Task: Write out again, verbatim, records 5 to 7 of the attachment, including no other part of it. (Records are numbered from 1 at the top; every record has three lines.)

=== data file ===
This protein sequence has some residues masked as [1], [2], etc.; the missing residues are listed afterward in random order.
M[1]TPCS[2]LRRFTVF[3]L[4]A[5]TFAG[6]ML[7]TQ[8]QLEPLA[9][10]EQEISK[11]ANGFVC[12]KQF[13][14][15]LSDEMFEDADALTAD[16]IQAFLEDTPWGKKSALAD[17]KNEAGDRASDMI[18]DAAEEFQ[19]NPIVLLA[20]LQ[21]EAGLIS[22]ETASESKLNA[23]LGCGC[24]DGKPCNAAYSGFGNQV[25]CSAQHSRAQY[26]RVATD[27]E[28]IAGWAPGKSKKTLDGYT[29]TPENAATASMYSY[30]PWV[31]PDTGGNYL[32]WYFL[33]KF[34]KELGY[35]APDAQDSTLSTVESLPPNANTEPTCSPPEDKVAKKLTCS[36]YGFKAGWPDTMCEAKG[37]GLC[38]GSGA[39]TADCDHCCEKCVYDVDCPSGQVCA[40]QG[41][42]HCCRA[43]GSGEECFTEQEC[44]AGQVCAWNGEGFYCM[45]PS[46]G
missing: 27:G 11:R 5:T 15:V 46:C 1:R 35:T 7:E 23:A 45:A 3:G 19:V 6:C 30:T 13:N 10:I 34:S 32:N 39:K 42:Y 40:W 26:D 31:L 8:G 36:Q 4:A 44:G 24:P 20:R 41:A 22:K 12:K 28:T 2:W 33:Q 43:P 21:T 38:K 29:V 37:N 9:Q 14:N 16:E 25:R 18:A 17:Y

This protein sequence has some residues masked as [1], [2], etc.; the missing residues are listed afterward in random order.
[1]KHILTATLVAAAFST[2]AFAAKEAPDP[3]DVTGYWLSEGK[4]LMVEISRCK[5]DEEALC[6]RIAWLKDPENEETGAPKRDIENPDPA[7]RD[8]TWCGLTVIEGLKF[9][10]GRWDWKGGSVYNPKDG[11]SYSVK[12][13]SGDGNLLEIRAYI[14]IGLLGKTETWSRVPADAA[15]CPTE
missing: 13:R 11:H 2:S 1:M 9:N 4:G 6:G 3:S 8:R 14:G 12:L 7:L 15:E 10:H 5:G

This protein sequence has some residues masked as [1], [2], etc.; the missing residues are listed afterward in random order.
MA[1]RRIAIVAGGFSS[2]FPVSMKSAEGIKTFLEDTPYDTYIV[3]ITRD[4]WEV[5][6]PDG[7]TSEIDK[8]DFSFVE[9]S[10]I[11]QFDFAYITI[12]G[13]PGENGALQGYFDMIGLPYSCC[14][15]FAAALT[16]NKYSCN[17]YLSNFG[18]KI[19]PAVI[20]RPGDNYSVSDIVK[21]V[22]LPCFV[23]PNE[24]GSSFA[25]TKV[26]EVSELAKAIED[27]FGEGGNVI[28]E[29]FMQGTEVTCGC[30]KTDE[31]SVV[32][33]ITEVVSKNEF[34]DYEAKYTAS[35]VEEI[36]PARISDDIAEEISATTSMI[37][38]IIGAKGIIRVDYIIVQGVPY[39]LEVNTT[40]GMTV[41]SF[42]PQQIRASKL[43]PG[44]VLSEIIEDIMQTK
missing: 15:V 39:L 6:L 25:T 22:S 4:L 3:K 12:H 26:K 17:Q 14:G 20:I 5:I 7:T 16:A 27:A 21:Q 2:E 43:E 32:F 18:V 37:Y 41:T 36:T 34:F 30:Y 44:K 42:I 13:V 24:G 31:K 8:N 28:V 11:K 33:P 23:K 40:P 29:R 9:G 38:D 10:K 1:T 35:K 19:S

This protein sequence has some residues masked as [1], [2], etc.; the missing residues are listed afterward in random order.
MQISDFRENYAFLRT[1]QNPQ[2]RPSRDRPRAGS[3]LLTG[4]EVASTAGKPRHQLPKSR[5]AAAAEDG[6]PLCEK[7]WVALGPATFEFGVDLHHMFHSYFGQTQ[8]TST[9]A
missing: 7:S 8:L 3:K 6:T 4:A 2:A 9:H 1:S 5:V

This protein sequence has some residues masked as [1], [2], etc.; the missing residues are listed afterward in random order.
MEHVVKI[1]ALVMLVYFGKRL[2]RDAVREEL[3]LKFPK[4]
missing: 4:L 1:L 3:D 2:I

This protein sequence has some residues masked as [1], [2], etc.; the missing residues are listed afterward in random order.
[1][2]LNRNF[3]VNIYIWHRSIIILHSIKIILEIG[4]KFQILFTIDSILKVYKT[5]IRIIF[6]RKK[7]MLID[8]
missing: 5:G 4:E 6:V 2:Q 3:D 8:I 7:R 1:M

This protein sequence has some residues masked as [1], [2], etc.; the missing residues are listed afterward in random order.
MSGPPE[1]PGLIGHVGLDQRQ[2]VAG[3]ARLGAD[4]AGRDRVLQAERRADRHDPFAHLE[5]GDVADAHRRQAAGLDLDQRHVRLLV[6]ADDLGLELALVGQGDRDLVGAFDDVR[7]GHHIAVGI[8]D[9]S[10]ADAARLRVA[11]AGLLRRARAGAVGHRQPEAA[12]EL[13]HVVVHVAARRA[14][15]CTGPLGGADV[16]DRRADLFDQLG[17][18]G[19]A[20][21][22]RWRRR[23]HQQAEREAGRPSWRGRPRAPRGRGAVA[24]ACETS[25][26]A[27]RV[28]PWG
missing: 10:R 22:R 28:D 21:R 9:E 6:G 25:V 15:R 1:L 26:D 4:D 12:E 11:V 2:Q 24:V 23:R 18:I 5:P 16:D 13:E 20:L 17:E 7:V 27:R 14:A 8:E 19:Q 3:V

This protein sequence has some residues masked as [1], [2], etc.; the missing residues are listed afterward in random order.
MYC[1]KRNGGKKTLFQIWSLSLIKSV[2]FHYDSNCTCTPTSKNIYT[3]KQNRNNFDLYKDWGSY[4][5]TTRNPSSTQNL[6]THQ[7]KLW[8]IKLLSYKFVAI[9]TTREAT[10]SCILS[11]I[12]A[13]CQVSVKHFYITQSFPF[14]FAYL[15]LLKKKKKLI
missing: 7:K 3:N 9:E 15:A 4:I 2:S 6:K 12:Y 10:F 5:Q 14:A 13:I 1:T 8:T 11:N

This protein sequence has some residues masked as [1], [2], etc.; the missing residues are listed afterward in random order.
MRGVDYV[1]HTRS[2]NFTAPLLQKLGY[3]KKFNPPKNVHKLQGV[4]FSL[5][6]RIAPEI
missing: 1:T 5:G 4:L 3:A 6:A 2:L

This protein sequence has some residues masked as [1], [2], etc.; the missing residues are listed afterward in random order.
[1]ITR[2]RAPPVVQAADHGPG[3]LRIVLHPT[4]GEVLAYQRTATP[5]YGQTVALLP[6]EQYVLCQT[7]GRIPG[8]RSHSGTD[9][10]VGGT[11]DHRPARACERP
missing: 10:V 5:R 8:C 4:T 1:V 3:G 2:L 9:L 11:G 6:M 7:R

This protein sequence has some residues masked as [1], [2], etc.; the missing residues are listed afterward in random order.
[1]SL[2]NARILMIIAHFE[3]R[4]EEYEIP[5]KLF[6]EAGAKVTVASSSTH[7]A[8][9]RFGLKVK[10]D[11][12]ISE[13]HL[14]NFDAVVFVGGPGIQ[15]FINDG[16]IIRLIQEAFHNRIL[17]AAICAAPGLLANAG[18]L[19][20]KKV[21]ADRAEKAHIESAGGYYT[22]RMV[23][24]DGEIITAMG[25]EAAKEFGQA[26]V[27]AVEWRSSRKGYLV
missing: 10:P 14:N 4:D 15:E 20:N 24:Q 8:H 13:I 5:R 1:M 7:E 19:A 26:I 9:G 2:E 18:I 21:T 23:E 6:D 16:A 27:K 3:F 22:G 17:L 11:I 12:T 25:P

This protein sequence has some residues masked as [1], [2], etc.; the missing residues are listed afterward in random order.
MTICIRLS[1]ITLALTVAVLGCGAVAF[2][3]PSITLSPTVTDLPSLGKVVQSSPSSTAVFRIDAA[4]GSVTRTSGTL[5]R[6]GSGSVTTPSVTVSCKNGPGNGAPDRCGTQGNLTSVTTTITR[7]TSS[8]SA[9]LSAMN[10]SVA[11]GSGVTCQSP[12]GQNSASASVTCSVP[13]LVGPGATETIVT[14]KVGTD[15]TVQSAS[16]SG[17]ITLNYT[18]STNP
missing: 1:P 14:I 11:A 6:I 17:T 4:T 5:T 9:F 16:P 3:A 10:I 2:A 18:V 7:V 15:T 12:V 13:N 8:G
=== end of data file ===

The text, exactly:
This protein sequence has some residues masked as [1], [2], etc.; the missing residues are listed afterward in random order.
MEHVVKI[1]ALVMLVYFGKRL[2]RDAVREEL[3]LKFPK[4]
missing: 4:L 1:L 3:D 2:I

This protein sequence has some residues masked as [1], [2], etc.; the missing residues are listed afterward in random order.
[1][2]LNRNF[3]VNIYIWHRSIIILHSIKIILEIG[4]KFQILFTIDSILKVYKT[5]IRIIF[6]RKK[7]MLID[8]
missing: 5:G 4:E 6:V 2:Q 3:D 8:I 7:R 1:M

This protein sequence has some residues masked as [1], [2], etc.; the missing residues are listed afterward in random order.
MSGPPE[1]PGLIGHVGLDQRQ[2]VAG[3]ARLGAD[4]AGRDRVLQAERRADRHDPFAHLE[5]GDVADAHRRQAAGLDLDQRHVRLLV[6]ADDLGLELALVGQGDRDLVGAFDDVR[7]GHHIAVGI[8]D[9]S[10]ADAARLRVA[11]AGLLRRARAGAVGHRQPEAA[12]EL[13]HVVVHVAARRA[14][15]CTGPLGGADV[16]DRRADLFDQLG[17][18]G[19]A[20][21][22]RWRRR[23]HQQAEREAGRPSWRGRPRAPRGRGAVA[24]ACETS[25][26]A[27]RV[28]PWG
missing: 10:R 22:R 28:D 21:R 9:E 6:G 25:V 15:R 1:L 26:D 4:D 12:E 11:V 2:Q 24:V 23:R 18:I 5:P 16:D 13:E 20:L 17:E 7:V 27:R 14:A 8:E 19:Q 3:V